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Ronald Jockers and Ronald Schlossman write Dr. King inviting him to participate in the National Collegiate Presidential Primary Choice of 1968.
This brochure, which describes the Southern Christian Leadership Conference's Citizenship Education Program, states the purpose of the program and also explains how the community can "prepare for first-class citizenship." Included is a brief article by Dr. King entitled "What Makes A First Class Citizen." In the article, Dr. King lists characteristics that first class citizens possess, such as literacy, participation in the political process and an understanding of the Constitution.
This is a picture of George Meany, President of AFL-CIO, giving an address to the Jewish Labor Committee meeting in Atlantic City, NJ on March 26, 1960. The picture is inscribed with a quote which reads: "What we want for ourselves, we want for all humanity."
This pamphlet, written by Charles Schmitz, acknowledges the impact of music on religious radio. Schmitz maintains that music helps establish the purpose of religious radio programs and that certain musical selections have the power to create Christian mood and comfort. This pamphlet gives instructions on how best to implement music.
Dr. King discusses the many avenues and remedies for disappointment. He includes a verse from the Book of Jeremiah and describes disappointment to be a "hallmark of life." Dr. King asserts that the first proper reaction is acceptance. Furthermore he suggests that one must express their grief with a person of trust. Dr. King stresses that the third and most important resolution to disappointment is to refrain from rationalization.
This edition of the Dexter Avenue Baptist Church newsletter, The Dexter Echo, reports information about upcoming events and the latest news, including a recent gift made to Dr. King and his family. A key article speaks to the power and necessity of worship.
The Poor People's Committee of the Grenada Freedom Movement writes to Dr. King requesting help in securing jobs and adequate education.
This flyer promotes Dr. King's address on "The Rising Tide of Racial Consciousness." The event was held at Community Church for the 50th Anniversary of the Urban League of America.
This document lists seven international figures who were invited to take a seat on the Advisory Board for World Government.
Representative Henry Gonzalez, a democratic politician representing Texas, responds to a request letter for donations from the SCLC. While he encloses a check, he criticizes the fact that the NAACP was excluded from the Mississippi March.
This children's book depicts George Washington Carver's life and educational journey. Carver is best known as an inventor, specifically finding many uses for the peanut, which is used in the production of shaving cream, shampoo, paper, and ink.
Here Joan Daves specifies the particulars of negotiations in advances and royalties on the sale of the Spanish edition of "Why We Can't Wait".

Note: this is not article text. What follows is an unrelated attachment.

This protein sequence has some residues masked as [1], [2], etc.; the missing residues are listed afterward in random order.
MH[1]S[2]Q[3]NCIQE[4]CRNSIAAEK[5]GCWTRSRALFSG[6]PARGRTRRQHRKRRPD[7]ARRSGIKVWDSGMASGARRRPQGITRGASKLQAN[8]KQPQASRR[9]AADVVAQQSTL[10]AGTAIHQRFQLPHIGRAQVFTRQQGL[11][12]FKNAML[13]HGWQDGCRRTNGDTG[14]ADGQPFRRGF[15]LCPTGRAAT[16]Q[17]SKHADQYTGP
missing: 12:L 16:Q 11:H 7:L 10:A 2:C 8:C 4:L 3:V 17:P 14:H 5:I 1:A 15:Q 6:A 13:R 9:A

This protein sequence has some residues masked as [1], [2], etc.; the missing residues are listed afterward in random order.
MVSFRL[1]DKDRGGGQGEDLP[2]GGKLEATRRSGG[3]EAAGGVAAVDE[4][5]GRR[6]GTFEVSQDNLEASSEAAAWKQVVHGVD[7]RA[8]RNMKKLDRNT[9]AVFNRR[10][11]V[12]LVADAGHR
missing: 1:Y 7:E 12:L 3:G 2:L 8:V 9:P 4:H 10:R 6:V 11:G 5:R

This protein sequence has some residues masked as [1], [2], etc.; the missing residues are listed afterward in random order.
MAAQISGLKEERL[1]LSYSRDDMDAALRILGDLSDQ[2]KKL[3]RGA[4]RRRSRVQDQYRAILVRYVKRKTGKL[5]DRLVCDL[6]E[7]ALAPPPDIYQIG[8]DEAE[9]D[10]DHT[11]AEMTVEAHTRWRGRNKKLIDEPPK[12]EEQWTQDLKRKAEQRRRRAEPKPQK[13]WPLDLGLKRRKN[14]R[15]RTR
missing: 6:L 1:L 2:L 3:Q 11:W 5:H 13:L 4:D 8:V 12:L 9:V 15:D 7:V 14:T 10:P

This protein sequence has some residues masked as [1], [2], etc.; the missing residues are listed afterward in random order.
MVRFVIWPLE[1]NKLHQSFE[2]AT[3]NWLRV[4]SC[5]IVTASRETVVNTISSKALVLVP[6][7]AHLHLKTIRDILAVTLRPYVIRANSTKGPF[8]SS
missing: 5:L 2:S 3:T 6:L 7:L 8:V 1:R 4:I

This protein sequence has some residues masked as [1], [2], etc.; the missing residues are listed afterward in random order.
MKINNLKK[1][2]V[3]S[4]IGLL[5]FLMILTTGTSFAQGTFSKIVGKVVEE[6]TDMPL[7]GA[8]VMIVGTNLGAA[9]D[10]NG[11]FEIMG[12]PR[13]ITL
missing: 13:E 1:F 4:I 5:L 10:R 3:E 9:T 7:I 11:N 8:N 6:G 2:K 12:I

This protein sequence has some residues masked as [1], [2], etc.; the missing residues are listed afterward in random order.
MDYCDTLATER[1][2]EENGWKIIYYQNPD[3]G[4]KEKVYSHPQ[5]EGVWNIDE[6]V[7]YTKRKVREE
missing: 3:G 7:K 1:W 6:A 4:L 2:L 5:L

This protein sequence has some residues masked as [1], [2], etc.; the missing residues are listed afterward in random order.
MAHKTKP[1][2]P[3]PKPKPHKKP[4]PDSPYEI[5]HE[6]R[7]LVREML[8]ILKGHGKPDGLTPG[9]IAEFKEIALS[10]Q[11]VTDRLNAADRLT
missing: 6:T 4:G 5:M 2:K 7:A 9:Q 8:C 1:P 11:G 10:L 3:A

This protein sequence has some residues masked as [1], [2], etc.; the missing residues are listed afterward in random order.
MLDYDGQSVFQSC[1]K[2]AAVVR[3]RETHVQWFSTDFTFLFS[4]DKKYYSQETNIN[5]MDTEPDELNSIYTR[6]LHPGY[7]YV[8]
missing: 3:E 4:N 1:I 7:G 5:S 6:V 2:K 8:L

Helen Harrington writes to Dr. King to offer him the use of her poems in his writing and speeches. The poems, attached, are entitled 'Color Book,' 'Viet Nam,' and 'Two Prisons.' In a post script, Harrington urges Dr. King to run for president on an independent ticket, provided a peace candidate is not nominated by the Republican or Democratic parties, adding that she wants no more of President Johnson.
In this letter, Mrs. Elsie Walker mentions the enclosure of $50 given in memory of Dr. King. She also commits her Church's Service Guild to making annual pilgrimages to Dr. King's burial site in order to pay homage to "our Leader."
Acting Bureau Chief of Time Magazine, Marsh Clark encloses a Christmas gift for Dr. King's secretary Dora McDonald. Clark jokingly requests that Dr. King not have plane layovers in small towns with weird names.
Mr. Harry Walker writes Dr. King to ask his appearance at Fairleigh Dickinson University in Rutherford, New Jersey to speak with the institution's new student body.
This petition from the Dallas County-based Self-Help Against Poverty with Everyone (SHAPE) requests for an immediate investigation into "the problems and circumstances surrounding the efforts for the anti-poverty program" in Dallas County.
Dr. King's assistant writes Mamie Reese to applaud Eartha Kitt's courage in speaking up about what she believes is the cause of “restlessness” and crime in the streets. Kitt spoke out against the Vietnam War at a White House luncheon hosted by Lady Bird Johnson, the First Lady.
Congressman William Ryan gives Dr. King an update regarding the pending 1965 Voting Rights Act that is still under debate in Congress. Ryan, a staunch supporter of the bill, mentions his persistent efforts to keep the legislation from being blocked by adversaries.
In this letter, Fred Poellnitz writes Franklin D. Roosevelt regarding his inability to obtain a job with the U.S. government. He claims that it is due to discrimination in employment.
Golden Frinks, a SCLC field secretary who represented the New Bern, North Carolina chapter, releases a field report. This report discusses the SCLC Action Program in North Carolina, and includes a monthly overview of the SCLC's contributions.
Gene Lyle writes the editor of a newspaper article entitled "Americans Need Some Discipline" to address unjustified criticism expressed against Dr. King. The author is certain that the article persuaded some readers that Dr. King "is to be feared and despised" for being a contributor to civil unrest. However, the writer predicts that "Dr. King will enter American history...as one of the great men of all time."